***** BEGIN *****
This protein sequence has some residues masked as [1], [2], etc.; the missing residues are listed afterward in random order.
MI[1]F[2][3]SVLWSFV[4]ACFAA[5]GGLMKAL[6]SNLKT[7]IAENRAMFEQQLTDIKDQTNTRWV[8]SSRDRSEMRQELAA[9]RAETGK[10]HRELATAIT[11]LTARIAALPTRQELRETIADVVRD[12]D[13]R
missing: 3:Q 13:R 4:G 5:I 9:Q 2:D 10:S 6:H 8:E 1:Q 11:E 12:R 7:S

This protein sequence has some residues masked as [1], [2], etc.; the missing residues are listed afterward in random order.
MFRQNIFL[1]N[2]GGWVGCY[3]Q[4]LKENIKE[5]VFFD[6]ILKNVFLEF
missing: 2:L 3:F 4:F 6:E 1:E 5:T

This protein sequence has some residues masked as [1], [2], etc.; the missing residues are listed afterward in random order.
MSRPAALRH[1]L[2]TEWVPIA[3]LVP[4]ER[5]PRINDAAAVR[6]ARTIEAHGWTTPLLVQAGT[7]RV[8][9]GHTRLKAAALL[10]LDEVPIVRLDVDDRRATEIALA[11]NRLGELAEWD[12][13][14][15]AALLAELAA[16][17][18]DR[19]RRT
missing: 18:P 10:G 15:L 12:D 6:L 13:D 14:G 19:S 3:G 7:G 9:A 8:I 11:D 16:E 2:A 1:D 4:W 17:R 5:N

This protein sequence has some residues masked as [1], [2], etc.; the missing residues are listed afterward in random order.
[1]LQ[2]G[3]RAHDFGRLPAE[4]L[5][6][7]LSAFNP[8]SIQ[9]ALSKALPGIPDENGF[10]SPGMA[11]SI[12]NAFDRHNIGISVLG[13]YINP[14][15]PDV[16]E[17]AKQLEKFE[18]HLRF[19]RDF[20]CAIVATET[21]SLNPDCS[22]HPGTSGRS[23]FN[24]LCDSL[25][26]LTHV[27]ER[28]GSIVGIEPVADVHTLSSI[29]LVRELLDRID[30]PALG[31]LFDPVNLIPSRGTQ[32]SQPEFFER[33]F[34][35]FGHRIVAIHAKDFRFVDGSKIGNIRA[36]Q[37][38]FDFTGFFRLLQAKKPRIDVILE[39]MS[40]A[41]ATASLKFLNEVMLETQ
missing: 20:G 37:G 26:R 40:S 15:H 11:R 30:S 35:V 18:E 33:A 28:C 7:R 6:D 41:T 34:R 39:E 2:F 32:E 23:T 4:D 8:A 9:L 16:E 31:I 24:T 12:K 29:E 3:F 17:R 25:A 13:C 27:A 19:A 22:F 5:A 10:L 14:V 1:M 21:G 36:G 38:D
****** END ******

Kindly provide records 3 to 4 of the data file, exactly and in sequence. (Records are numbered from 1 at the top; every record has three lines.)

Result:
This protein sequence has some residues masked as [1], [2], etc.; the missing residues are listed afterward in random order.
MSRPAALRH[1]L[2]TEWVPIA[3]LVP[4]ER[5]PRINDAAAVR[6]ARTIEAHGWTTPLLVQAGT[7]RV[8][9]GHTRLKAAALL[10]LDEVPIVRLDVDDRRATEIALA[11]NRLGELAEWD[12][13][14][15]AALLAELAA[16][17][18]DR[19]RRT
missing: 18:P 10:G 15:L 12:D 6:L 13:D 14:G 19:S 3:G 7:G 9:A 8:I 11:D 16:E 2:A 1:D 4:W 17:R 5:N

This protein sequence has some residues masked as [1], [2], etc.; the missing residues are listed afterward in random order.
[1]LQ[2]G[3]RAHDFGRLPAE[4]L[5][6][7]LSAFNP[8]SIQ[9]ALSKALPGIPDENGF[10]SPGMA[11]SI[12]NAFDRHNIGISVLG[13]YINP[14][15]PDV[16]E[17]AKQLEKFE[18]HLRF[19]RDF[20]CAIVATET[21]SLNPDCS[22]HPGTSGRS[23]FN[24]LCDSL[25][26]LTHV[27]ER[28]GSIVGIEPVADVHTLSSI[29]LVRELLDRID[30]PALG[31]LFDPVNLIPSRGTQ[32]SQPEFFER[33]F[34][35]FGHRIVAIHAKDFRFVDGSKIGNIRA[36]Q[37][38]FDFTGFFRLLQAKKPRIDVILE[39]MS[40]A[41]ATASLKFLNEVMLETQ
missing: 20:G 37:G 26:R 40:S 15:H 11:R 30:S 35:V 18:E 33:A 28:C 7:R 6:D 41:T 34:R 39:E 2:F 32:E 23:T 4:D 8:A 9:L 16:E 31:I 24:T 12:K 29:E 3:F 17:R 25:A 13:C 27:A 19:A 22:F 5:A 10:L 14:V 1:M 21:G 36:G 38:D